• Hazing victim’s mom slams school’s inaction


    FIVE months after the death of a freshman law student from hazing, his mother expressed frustration and anger at the alleged inaction of her son’s Catholic school on his case, prompting her to seek help from the Vatican.

    “Yes, all throughout this investigation na nangyayari, UST has remained silent e. Although nagpadala sila ng pakikiramay, nagpa-Misa sila pero `yung action talaga na siguro meron pang naka-enroll na member ng fraternity hanggang ngayon wala pang action na nangyayari dun,” said Carminia Castillo, mother of Horacio “Atio” Castillo 3rd in a radio interview on Friday.

    (“Although it sent its condolences, sponsored a mass, there has been no action on members of the fraternity who may still be enrolled.”)

    Castillo said she was clueless on why the University of Santo Tomas (UST) has not issued an official statement, and angry because it has not acted on her son’s case.

    “Wala man lang silang pahayag, hanggang ngayon di parin nila sinuspinde,` yung Aegis Juris, `di parin nila bina-ban. Hanggang ngayon they remain silent e…`Yung mga faculty member na may alam, hanggang ngayon `di man lang nila sinususpinde,” she continued.

    (“It has not even issued a statement, until now, it hasn’t banned members of the Aegis Juris Fraternity. Until now, it has been silent. The faculty member who knows something has not even been suspended.”)

    “Oh yes masama parin ang loob namin (we continue to be heartbroken), that’s why we are compiling everything and we are taking this to Vatican to file a complaint.”

    Castillo said her family might have strong evidence that UST officials did not do anything following her son’s death and that they even tried to cover it up.

    “They really waited for my son to die bago nila dinala ng ospital. Siniguro nilang patay ang anak ko. And I want all of them responsible. Pinagtakpan pa nila. Imbes na tumawag sila ng pulis.”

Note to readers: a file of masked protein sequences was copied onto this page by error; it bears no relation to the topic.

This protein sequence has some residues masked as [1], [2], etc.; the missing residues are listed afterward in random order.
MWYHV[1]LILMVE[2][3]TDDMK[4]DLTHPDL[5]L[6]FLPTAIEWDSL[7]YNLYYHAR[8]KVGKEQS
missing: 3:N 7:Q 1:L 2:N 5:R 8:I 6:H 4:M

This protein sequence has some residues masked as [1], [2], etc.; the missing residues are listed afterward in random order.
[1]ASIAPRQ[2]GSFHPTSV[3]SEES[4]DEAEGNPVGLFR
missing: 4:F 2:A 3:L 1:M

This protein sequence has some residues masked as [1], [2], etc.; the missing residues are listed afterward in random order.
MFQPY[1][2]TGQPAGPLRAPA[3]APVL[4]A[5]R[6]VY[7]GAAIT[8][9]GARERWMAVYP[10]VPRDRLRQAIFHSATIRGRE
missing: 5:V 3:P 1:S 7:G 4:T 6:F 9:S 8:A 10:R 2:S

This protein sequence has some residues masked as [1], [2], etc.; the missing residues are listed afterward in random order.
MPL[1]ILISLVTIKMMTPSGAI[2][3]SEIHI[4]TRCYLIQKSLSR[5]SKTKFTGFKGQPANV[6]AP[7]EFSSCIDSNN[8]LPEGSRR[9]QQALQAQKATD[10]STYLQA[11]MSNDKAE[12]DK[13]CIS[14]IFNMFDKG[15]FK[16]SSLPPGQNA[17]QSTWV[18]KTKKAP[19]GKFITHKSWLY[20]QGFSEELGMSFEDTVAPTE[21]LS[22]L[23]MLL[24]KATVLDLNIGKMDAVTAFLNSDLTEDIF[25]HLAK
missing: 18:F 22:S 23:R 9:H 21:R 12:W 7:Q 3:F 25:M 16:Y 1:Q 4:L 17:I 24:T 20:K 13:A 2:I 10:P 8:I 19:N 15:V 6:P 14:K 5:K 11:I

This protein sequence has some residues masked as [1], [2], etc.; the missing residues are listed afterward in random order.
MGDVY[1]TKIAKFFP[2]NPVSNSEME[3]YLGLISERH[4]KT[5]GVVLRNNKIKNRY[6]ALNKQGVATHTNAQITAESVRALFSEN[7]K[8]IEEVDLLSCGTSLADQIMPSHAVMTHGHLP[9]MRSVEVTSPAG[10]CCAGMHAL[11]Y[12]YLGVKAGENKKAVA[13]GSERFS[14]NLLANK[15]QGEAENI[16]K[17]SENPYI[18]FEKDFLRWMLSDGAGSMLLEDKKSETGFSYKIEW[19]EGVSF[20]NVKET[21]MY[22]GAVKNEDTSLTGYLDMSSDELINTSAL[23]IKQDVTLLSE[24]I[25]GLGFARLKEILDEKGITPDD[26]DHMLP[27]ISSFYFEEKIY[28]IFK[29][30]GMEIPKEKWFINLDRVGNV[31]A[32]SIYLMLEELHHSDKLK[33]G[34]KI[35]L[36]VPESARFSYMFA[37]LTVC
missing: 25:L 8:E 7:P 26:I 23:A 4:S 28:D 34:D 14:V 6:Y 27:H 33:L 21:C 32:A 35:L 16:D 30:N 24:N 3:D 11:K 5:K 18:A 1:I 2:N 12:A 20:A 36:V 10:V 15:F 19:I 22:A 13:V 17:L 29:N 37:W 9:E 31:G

(“Before they brought him to the hospital, they made sure that my son was dead…They even tried to cover it up instead of calling the police.”)

    It was mid-October in 2017 when police said that the Aegis Juris Fraternity members tried to conceal the law student’s death.

    The Philippine National Police (PNP) presented to the Senate Committee on Public Order and Drugs several Facebook screenshots of conversations among Aegis Juris members after Castillo died on September 17 and of their discussions the following day when the news broke.

    Prosecutors are still finalizing what kind of complaint they will file against UST, Castillo’s mom said.
    “Gusto naming mapagtibay pa ang reklamo namin. Meron kaming sapat na ebidensya na they are not doing anything.”

    (“We would like to strengthen our complaint. We have enough evidence that they are not doing anything.”)
    Despite the frustration, Castillo said she has tried to find solace in her son’s death because of the anti-hazing law.
    “He often told me na [that]ma, I want to make a change. And kahit na wala na siya physically (even if he’s physically gone), he really made a change.”

    “I am grateful to the senators and congressmen who strengthened the anti-hazing law. I hope that in the future, we can save a lot of kids, students – law students, medicine students…because the lives of our children are important, our youth because they are the future leaders and they are the ones who will give significance to the lives of people, the ones who give value to our country so we need to strengthen [the law],” she said.

    Her voice broke as she recalled how she and her husband found their son’s body – unidentified and stacked against other dead bodies in the morgue.

    Castillo died from injuries he sustained during the initiation rites of the Aegis Fraternity last September 17.

    The Department of Justice reopened the preliminary investigation on the death of Castillo after the affidavit of suspect-turned-witness,’ Mark Ventura, came out, linking officers and members of the fraternity.

    It was originally set for resolution after the hearings ended in 2017.

    The Supreme Court has ordered UST Law Dean Nilo Divina and 20 other suspects to respond to the disbarment complaint filed against them.



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